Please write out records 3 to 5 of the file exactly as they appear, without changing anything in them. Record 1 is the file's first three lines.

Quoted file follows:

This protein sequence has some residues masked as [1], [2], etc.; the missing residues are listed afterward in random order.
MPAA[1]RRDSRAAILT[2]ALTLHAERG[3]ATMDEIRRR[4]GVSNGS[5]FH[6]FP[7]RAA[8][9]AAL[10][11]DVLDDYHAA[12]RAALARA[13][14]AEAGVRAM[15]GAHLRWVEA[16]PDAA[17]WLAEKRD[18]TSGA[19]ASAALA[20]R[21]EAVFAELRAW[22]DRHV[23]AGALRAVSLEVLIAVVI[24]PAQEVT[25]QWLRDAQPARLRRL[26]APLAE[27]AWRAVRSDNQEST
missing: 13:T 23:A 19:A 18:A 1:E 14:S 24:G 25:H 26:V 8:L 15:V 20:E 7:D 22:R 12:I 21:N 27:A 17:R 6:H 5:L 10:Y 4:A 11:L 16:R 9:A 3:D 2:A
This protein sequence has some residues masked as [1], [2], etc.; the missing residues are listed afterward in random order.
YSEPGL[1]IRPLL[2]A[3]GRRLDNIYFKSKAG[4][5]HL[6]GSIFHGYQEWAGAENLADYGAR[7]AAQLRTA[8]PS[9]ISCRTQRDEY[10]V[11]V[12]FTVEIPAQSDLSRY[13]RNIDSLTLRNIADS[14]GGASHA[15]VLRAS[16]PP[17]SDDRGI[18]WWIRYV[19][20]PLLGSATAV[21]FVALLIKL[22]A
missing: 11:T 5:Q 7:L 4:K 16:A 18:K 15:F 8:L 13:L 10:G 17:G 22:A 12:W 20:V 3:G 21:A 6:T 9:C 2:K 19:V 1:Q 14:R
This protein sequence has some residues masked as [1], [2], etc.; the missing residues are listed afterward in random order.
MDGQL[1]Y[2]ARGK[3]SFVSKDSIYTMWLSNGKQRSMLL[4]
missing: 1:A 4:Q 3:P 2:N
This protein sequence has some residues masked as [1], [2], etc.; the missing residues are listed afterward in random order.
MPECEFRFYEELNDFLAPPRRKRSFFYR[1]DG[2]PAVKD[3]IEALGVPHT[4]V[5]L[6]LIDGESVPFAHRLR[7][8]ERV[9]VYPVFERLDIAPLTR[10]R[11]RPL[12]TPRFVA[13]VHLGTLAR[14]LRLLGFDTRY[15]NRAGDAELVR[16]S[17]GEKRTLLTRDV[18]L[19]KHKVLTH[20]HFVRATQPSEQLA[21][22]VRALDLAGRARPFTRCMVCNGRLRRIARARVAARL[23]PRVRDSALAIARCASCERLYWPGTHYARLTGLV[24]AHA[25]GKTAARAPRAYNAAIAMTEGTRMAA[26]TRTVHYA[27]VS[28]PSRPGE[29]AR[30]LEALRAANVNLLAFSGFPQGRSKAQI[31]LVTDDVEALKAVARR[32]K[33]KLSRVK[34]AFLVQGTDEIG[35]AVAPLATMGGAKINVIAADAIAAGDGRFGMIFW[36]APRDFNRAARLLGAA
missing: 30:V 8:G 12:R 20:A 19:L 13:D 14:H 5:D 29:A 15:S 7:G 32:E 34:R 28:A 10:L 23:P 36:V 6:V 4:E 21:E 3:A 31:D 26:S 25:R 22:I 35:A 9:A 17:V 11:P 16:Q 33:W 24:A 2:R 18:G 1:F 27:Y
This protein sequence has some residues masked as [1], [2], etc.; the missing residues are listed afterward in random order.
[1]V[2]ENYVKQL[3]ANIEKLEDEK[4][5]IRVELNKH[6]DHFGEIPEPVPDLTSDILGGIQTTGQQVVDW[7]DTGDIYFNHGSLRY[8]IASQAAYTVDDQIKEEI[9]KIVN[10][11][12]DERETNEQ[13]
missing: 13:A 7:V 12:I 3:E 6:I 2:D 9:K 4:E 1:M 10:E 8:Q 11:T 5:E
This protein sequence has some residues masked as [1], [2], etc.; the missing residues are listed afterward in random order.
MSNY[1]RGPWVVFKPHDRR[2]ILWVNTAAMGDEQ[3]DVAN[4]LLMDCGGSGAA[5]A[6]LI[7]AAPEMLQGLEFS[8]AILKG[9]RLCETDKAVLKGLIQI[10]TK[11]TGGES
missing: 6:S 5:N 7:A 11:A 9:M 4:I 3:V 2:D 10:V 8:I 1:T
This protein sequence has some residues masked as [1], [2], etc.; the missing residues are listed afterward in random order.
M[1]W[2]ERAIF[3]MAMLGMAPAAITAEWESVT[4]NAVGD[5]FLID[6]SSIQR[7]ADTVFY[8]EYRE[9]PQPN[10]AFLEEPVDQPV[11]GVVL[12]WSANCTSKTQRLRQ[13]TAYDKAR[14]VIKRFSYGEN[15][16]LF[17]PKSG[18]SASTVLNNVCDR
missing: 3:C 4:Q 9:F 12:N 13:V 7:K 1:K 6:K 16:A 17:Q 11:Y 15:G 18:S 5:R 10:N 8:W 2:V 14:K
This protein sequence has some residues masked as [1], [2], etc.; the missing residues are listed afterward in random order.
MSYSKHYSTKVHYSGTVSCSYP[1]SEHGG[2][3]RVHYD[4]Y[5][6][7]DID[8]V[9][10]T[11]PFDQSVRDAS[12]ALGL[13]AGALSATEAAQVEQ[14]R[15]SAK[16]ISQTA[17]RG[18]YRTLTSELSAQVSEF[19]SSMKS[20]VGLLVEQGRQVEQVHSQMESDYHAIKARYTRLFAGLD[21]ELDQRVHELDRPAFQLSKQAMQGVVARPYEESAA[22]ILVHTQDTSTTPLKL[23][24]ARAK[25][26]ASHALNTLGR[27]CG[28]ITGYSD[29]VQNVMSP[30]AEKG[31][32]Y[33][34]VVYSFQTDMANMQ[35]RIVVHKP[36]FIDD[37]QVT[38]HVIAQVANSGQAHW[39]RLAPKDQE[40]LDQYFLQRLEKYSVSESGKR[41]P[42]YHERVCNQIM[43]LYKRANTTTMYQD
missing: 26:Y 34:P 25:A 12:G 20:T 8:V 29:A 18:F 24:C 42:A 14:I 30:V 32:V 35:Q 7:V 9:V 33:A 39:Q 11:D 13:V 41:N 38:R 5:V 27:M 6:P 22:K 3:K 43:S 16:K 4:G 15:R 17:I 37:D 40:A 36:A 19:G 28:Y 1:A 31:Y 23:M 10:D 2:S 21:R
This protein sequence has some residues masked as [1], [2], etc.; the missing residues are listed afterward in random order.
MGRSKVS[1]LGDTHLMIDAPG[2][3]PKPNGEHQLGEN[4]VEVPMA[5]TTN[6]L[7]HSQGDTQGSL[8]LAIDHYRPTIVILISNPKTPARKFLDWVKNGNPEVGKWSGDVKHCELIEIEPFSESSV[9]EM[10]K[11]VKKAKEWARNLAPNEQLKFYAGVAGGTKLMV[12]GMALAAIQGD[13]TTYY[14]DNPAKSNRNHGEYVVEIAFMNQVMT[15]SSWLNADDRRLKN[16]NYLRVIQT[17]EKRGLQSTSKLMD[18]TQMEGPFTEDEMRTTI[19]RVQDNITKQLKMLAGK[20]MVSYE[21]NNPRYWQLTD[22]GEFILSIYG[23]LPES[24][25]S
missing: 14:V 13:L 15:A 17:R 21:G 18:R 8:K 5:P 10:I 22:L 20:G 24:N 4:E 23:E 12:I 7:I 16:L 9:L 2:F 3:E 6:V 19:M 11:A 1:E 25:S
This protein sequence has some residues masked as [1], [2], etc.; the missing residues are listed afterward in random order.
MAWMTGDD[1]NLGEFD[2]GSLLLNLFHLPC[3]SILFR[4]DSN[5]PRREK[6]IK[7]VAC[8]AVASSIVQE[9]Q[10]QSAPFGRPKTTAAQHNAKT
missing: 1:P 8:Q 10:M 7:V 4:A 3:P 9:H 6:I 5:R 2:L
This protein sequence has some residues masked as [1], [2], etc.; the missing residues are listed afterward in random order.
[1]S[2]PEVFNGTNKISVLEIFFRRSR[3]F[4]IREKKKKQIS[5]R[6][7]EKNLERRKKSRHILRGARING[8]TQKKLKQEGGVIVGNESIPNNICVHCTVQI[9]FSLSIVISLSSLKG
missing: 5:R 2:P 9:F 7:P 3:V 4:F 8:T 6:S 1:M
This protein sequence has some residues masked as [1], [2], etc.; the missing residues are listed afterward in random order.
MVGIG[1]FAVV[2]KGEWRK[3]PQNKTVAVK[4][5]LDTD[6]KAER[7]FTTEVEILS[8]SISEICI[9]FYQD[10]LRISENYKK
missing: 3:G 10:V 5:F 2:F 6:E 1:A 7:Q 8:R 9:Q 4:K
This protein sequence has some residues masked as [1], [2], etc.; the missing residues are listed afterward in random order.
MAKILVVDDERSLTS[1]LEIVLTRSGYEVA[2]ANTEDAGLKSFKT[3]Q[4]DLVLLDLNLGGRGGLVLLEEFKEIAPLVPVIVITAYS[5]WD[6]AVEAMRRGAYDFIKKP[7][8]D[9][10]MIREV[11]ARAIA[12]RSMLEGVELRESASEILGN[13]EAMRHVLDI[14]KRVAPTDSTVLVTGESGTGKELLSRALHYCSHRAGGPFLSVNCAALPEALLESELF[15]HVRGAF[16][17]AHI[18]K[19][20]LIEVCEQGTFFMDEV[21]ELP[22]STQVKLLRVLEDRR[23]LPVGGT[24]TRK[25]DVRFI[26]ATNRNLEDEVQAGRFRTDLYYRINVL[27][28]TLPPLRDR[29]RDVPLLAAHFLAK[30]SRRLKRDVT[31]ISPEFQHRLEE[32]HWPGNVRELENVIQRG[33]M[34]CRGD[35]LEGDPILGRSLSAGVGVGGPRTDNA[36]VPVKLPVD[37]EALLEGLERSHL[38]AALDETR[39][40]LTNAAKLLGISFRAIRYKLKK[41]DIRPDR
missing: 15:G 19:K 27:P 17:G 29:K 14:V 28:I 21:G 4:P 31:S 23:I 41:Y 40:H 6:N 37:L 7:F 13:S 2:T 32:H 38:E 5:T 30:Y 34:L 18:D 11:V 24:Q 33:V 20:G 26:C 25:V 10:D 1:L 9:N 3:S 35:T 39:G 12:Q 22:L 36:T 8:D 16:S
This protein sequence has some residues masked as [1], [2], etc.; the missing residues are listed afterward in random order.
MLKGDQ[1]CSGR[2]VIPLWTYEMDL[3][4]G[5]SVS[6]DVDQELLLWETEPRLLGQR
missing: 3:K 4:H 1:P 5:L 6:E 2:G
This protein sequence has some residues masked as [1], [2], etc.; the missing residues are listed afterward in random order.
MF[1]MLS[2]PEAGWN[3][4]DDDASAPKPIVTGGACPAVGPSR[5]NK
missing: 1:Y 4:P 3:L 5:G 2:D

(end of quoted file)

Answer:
This protein sequence has some residues masked as [1], [2], etc.; the missing residues are listed afterward in random order.
MDGQL[1]Y[2]ARGK[3]SFVSKDSIYTMWLSNGKQRSMLL[4]
missing: 1:A 4:Q 3:P 2:N
This protein sequence has some residues masked as [1], [2], etc.; the missing residues are listed afterward in random order.
MPECEFRFYEELNDFLAPPRRKRSFFYR[1]DG[2]PAVKD[3]IEALGVPHT[4]V[5]L[6]LIDGESVPFAHRLR[7][8]ERV[9]VYPVFERLDIAPLTR[10]R[11]RPL[12]TPRFVA[13]VHLGTLAR[14]LRLLGFDTRY[15]NRAGDAELVR[16]S[17]GEKRTLLTRDV[18]L[19]KHKVLTH[20]HFVRATQPSEQLA[21][22]VRALDLAGRARPFTRCMVCNGRLRRIARARVAARL[23]PRVRDSALAIARCASCERLYWPGTHYARLTGLV[24]AHA[25]GKTAARAPRAYNAAIAMTEGTRMAA[26]TRTVHYA[27]VS[28]PSRPGE[29]AR[30]LEALRAANVNLLAFSGFPQGRSKAQI[31]LVTDDVEALKAVARR[32]K[33]KLSRVK[34]AFLVQGTDEIG[35]AVAPLATMGGAKINVIAADAIAAGDGRFGMIFW[36]APRDFNRAARLLGAA
missing: 30:V 8:G 12:R 20:A 19:L 13:D 14:H 5:D 29:A 15:S 7:G 32:E 34:R 28:A 10:L 23:P 36:V 6:V 4:E 21:E 3:A 31:D 26:S 25:R 22:I 35:A 9:A 17:V 11:P 16:Q 33:W 24:A 2:R 18:G 1:F 27:Y
This protein sequence has some residues masked as [1], [2], etc.; the missing residues are listed afterward in random order.
[1]V[2]ENYVKQL[3]ANIEKLEDEK[4][5]IRVELNKH[6]DHFGEIPEPVPDLTSDILGGIQTTGQQVVDW[7]DTGDIYFNHGSLRY[8]IASQAAYTVDDQIKEEI[9]KIVN[10][11][12]DERETNEQ[13]
missing: 13:A 7:V 12:I 3:E 6:I 2:D 9:K 4:E 1:M 10:E 8:Q 11:T 5:E